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The Motherboard Guide To Not Getting Hacked is an excellent adjunct to existing guides (I like EFF's Surveillance Self-Defense and The Cryptoparty Handbook) to defending yourself against criminals, stalkers, cops, and other potential intruders into your digital life.
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Sarah Jeong of Motherboard says Mastodon is a "kinder, nicer, decentralized open source version of Twitter." I hope she's right! (I'm frauenfelder at Mastodon.cloud.)
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Privacy settings are more flexible than they are on Twitter—privacy is set on a per-post basis, a little similar to how it is on Facebook.
I could make it so all of my posts are private by default, but I don't have to choose between having a public or a private account.
The really interesting nuance here is between "Public" and "Unlisted." An unlisted post is viewable to the public, but it doesn't post to the local or federated timelines.
President Donald Trump went full Alex Jones Infowars conspiracy theory wingnut today, saying the American news media are conspiring to cover up a vast series of Islamic terrorist attacks in which innocent God-fearin' Americans have been killed.
Statements like this from authoritarian leaders are the sort of thing you hear when a regime is preparing to institute martial law. Perhaps that is where America is now headed. Hope not.
Today's wackadoodle Trump camp statement was yet another nutty lie, just like Trump's long-running racist birther campaign against President Barack Obama, whom we miss terribly, please for the love of God make this descent into national insanity stop. Read the rest
Sarah Jeong continues her brilliant, obsessive tear through the Star Wars canon (here's yesterday's post on the difficulties of the Warsverse's storage media and IT systems), this time looking at the outsized role that the lack of obstetric care plays in the collapse of the Old Republic and the rise of the Empire. Read the rest
Sarah Jeong's long, terrifyingly thorough analysis of the data-formats in the Star Wars universe is both hilarious and insightful, and illustrates the difference between the burgeoning technological realism of shows like Mr Robot and the long tradition of science fiction media to treat computers as plot devices, rather than things that audiences are familiar with. Read the rest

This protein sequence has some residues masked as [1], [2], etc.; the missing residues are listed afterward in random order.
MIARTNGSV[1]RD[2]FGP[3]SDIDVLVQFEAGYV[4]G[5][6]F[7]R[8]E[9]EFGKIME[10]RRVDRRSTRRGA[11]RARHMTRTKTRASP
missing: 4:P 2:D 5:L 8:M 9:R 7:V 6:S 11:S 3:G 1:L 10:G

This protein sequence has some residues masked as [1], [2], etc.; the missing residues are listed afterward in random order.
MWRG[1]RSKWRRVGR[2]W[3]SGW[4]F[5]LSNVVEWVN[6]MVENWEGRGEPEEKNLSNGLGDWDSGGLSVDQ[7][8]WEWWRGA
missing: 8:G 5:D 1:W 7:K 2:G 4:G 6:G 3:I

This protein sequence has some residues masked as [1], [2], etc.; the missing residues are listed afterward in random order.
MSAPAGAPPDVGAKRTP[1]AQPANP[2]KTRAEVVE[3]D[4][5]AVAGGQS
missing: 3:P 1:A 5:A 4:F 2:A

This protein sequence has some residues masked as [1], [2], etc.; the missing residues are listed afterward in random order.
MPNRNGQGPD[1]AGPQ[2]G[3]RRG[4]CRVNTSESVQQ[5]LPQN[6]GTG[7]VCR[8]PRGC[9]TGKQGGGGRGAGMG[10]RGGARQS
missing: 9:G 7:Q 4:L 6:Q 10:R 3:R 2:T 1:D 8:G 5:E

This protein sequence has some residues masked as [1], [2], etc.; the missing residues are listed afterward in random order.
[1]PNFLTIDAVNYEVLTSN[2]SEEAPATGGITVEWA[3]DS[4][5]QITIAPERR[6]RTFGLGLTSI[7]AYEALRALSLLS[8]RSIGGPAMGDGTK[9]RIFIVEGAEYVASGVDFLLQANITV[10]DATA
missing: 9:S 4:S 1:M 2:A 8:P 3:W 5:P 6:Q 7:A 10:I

Project Include -- a "group effort to accelerate diversity and inclusion solutions in the tech industry" -- has announced that it will no longer work with the Y Combinator accelerator because of its ties to Peter Thiel, the billionaire Facebook investor who has backed Donald Trump and donated $1.25M to his campaign. Read the rest
Sarah Jeong continues her excellent series of critical perspectives on technology with a piece on the way that technology is being used to let computers control their users, on behalf of the corporations who make and sell these tools. Read the rest
On Wednesday, former Reuters.com social media editor Matthew Keys received a two year prison sentence for computer hacking. That's a sentence of 24 months, for a website defacement that lasted only 40 minutes, which Keys himself didn't even execute.
Earlier today in an unrelated high-profile case, the "affluenza teen" who actually murdered people also got two years in jail. Read the rest
The Atlantic had the excellent idea of commissioning Sarah Jeong, one of the most astute technology commentators on the Internet (previously), to write a series of articles about the social implications of technological change: first up is an excellent, thoughtful, thorough story on the ways that the "cashless society" is being designed to force all transactions through a small number of bottlenecks that states can use to control behavior and censor unpopular political views. Read the rest
Microsoft Research deployed a tween-simulating chatbot this week, only to recall it a few hours later because it had turned into a neo-Nazi, and the next day, they published a bewildered apology that expressed shock that it had been so easy for trolls to corrupt their creation. Read the rest